As educators, we provide knowledge by sharing stories. But the process of teaching yields some of the greatest stories of all. We'd like to invite you to share your story about how public media has had a positive impact in the classroom.
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Angela Guiffreda

Brooklyn

Twenty four years ago, I was a new teacher in the NYC Department of Education’s Deaf and Hard of Hearing program. I struggled to get my kindergarten students to grasp concepts I was teaching. Most did not have any language skills. American Sign Language was not used at home, so many just pointed around my room to make themselves understood. I felt like I was playing a game of charades all day.

One day, during one of my graduate classes at Hunter College, someone came in to talk about “WNET’s National Teacher Training Institute”. This was a 4 day program over the summer to learn how to record (VHS) educational television programs and how to present lessons using visual technology. After attending, I wrote a grant to get money to buy televisions with VHS capabilities. I recorded shows through the night and built up quite a large video library. I applied for an award and won $4000 for “Excellence in Teaching Science” and quickly bought 3 tvs for our school classrooms.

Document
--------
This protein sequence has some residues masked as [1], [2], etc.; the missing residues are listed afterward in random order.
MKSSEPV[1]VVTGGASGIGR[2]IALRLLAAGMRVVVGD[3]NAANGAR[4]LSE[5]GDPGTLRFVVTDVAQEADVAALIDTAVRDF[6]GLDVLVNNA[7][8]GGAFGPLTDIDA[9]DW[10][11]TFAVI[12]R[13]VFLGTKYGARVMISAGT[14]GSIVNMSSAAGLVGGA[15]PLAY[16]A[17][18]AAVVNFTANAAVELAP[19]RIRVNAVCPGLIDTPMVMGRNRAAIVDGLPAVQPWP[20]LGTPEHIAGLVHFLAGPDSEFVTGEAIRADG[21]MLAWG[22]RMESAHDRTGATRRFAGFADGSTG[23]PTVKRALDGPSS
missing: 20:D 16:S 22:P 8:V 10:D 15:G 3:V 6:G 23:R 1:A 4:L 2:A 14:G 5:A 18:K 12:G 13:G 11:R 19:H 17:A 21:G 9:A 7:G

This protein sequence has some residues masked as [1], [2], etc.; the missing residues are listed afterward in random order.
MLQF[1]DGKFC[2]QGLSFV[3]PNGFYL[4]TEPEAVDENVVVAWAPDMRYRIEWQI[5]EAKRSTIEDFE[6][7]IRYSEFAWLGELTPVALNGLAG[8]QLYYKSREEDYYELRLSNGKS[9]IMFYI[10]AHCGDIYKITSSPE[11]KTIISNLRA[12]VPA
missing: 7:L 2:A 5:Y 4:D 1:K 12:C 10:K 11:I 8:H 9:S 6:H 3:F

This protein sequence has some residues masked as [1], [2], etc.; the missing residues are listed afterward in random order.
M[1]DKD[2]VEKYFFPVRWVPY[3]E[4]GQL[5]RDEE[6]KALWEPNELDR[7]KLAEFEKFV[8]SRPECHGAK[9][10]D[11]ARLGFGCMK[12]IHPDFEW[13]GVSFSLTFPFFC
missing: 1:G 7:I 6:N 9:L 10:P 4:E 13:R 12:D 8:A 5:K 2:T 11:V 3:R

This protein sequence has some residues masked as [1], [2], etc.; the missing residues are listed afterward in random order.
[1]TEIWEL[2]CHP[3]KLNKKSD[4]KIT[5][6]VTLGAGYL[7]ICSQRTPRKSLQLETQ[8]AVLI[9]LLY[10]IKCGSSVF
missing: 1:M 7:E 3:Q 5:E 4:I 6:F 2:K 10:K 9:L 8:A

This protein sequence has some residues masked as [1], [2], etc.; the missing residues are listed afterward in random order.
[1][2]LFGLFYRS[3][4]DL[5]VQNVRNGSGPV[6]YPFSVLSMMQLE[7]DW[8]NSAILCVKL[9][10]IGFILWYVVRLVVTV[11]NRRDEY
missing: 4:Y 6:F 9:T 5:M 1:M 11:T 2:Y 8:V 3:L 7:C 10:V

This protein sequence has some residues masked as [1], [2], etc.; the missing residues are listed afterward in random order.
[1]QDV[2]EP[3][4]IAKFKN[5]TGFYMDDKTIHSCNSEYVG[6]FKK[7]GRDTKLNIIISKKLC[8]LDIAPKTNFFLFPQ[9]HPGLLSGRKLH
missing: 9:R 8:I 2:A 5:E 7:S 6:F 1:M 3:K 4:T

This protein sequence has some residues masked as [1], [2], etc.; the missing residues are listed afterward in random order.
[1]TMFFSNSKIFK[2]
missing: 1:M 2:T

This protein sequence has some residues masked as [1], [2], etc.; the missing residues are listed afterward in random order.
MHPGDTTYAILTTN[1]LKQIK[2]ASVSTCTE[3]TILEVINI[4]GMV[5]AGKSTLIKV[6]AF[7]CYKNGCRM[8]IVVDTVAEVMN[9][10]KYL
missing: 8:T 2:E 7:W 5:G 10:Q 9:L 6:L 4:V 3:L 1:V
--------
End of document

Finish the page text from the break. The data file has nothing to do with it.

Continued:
I happily wrote a thank you note to the presenters at NTTI as my teaching had changed significantly! No more charades! I could take my students on a trip into a volcano or show how a snowflake is made close-up. I was then invited to become a “Master Teacher” and now i present my methodology of using technology in the classroom. I am also on the Educational Services Advisory Committee at Thirteen.

I no longer teach deaf children, sadly, and the technology has advanced significantly since the days of setting up my VCR. Now I teach science to preK-2nd graders and use PBS LearningMedia daily to enhance my lessons, shown on my Smartboard. I am still “Ms Frizzle” taking my students on journeys outside their neighborhoods to places many would never visit first hand.